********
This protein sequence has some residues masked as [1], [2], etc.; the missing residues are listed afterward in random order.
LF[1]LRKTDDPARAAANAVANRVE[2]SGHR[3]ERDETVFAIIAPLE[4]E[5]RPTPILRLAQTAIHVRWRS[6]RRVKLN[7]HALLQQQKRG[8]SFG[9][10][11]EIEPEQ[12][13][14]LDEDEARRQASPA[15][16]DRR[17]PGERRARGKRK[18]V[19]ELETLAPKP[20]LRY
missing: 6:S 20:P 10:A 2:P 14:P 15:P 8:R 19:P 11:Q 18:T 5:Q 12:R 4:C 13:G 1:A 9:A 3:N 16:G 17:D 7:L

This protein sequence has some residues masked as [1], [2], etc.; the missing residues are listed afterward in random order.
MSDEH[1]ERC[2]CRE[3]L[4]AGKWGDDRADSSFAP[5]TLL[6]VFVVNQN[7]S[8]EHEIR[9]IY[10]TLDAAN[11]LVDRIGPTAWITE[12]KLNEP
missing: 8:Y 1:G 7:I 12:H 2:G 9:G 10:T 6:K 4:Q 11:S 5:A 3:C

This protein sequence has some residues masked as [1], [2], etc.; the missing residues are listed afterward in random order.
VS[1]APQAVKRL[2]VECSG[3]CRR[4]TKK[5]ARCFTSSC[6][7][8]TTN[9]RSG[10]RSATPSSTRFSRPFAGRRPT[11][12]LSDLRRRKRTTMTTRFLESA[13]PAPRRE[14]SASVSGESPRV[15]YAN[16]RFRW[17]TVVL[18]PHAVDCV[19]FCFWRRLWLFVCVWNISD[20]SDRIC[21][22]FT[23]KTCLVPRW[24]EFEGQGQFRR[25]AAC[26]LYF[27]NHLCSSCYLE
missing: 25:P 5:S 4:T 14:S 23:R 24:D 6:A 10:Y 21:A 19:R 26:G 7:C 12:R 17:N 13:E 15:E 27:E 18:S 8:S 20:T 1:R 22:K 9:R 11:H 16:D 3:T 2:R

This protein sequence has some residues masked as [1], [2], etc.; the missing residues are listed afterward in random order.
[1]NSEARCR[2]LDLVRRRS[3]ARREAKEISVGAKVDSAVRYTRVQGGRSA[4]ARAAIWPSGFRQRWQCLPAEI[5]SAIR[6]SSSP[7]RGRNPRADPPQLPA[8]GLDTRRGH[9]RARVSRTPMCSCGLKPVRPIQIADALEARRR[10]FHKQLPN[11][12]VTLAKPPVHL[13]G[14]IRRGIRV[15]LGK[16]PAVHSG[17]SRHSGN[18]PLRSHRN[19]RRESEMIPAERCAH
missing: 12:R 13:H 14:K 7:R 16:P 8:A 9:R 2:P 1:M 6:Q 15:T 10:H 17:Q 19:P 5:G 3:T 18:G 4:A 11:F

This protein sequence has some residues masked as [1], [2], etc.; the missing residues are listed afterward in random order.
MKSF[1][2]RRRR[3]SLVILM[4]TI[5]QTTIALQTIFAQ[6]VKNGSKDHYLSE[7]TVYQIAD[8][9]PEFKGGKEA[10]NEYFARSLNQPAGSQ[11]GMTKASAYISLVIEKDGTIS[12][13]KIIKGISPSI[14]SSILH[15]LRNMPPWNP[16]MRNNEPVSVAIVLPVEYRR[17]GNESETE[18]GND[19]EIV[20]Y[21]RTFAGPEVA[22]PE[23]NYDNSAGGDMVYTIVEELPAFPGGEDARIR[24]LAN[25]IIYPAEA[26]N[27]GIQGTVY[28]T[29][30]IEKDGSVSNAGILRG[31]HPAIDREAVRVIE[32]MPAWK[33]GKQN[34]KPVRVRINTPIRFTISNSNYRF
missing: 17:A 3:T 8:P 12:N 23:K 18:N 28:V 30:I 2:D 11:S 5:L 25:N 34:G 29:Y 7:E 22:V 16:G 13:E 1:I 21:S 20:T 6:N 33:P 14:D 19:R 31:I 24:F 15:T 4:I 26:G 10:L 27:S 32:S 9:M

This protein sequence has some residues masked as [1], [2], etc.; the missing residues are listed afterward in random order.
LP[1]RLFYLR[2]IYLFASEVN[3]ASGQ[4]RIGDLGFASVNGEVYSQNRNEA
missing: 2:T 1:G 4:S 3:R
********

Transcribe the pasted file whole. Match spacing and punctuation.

This protein sequence has some residues masked as [1], [2], etc.; the missing residues are listed afterward in random order.
LF[1]LRKTDDPARAAANAVANRVE[2]SGHR[3]ERDETVFAIIAPLE[4]E[5]RPTPILRLAQTAIHVRWRS[6]RRVKLN[7]HALLQQQKRG[8]SFG[9][10][11]EIEPEQ[12][13][14]LDEDEARRQASPA[15][16]DRR[17]PGERRARGKRK[18]V[19]ELETLAPKP[20]LRY
missing: 6:S 20:P 10:A 2:P 14:P 15:P 8:R 19:P 11:Q 18:T 5:Q 12:R 4:C 13:G 1:A 9:A 3:N 16:G 17:D 7:L

This protein sequence has some residues masked as [1], [2], etc.; the missing residues are listed afterward in random order.
MSDEH[1]ERC[2]CRE[3]L[4]AGKWGDDRADSSFAP[5]TLL[6]VFVVNQN[7]S[8]EHEIR[9]IY[10]TLDAAN[11]LVDRIGPTAWITE[12]KLNEP
missing: 8:Y 1:G 7:I 12:H 2:G 9:G 10:T 6:K 4:Q 11:S 5:A 3:C

This protein sequence has some residues masked as [1], [2], etc.; the missing residues are listed afterward in random order.
VS[1]APQAVKRL[2]VECSG[3]CRR[4]TKK[5]ARCFTSSC[6][7][8]TTN[9]RSG[10]RSATPSSTRFSRPFAGRRPT[11][12]LSDLRRRKRTTMTTRFLESA[13]PAPRRE[14]SASVSGESPRV[15]YAN[16]RFRW[17]TVVL[18]PHAVDCV[19]FCFWRRLWLFVCVWNISD[20]SDRIC[21][22]FT[23]KTCLVPRW[24]EFEGQGQFRR[25]AAC[26]LYF[27]NHLCSSCYLE
missing: 25:P 5:S 4:T 14:S 23:R 24:D 6:A 10:Y 21:A 19:R 26:G 7:C 12:R 17:N 13:E 15:E 27:E 18:S 8:S 20:T 1:R 22:K 9:R 11:H 16:D 3:T 2:R

This protein sequence has some residues masked as [1], [2], etc.; the missing residues are listed afterward in random order.
[1]NSEARCR[2]LDLVRRRS[3]ARREAKEISVGAKVDSAVRYTRVQGGRSA[4]ARAAIWPSGFRQRWQCLPAEI[5]SAIR[6]SSSP[7]RGRNPRADPPQLPA[8]GLDTRRGH[9]RARVSRTPMCSCGLKPVRPIQIADALEARRR[10]FHKQLPN[11][12]VTLAKPPVHL[13]G[14]IRRGIRV[15]LGK[16]PAVHSG[17]SRHSGN[18]PLRSHRN[19]RRESEMIPAERCAH
missing: 12:R 13:H 14:K 7:R 16:P 8:A 9:R 2:P 1:M 6:Q 15:T 10:H 17:Q 19:P 5:G 3:T 18:G 4:A 11:F

This protein sequence has some residues masked as [1], [2], etc.; the missing residues are listed afterward in random order.
MKSF[1][2]RRRR[3]SLVILM[4]TI[5]QTTIALQTIFAQ[6]VKNGSKDHYLSE[7]TVYQIAD[8][9]PEFKGGKEA[10]NEYFARSLNQPAGSQ[11]GMTKASAYISLVIEKDGTIS[12][13]KIIKGISPSI[14]SSILH[15]LRNMPPWNP[16]MRNNEPVSVAIVLPVEYRR[17]GNESETE[18]GND[19]EIV[20]Y[21]RTFAGPEVA[22]PE[23]NYDNSAGGDMVYTIVEELPAFPGGEDARIR[24]LAN[25]IIYPAEA[26]N[27]GIQGTVY[28]T[29][30]IEKDGSVSNAGILRG[31]HPAIDREAVRVIE[32]MPAWK[33]GKQN[34]KPVRVRINTPIRFTISNSNYRF
missing: 17:A 3:T 8:P 12:N 23:K 18:N 28:V 30:I 2:D 11:S 5:L 25:N 34:G 29:Y 7:E 22:V 16:G 13:E 1:I 21:S 20:T 6:N 33:P 14:D 19:R 31:I 24:F 15:T 4:I 26:G 10:L 27:S 32:S 9:M

This protein sequence has some residues masked as [1], [2], etc.; the missing residues are listed afterward in random order.
LP[1]RLFYLR[2]IYLFASEVN[3]ASGQ[4]RIGDLGFASVNGEVYSQNRNEA
missing: 2:T 1:G 4:S 3:R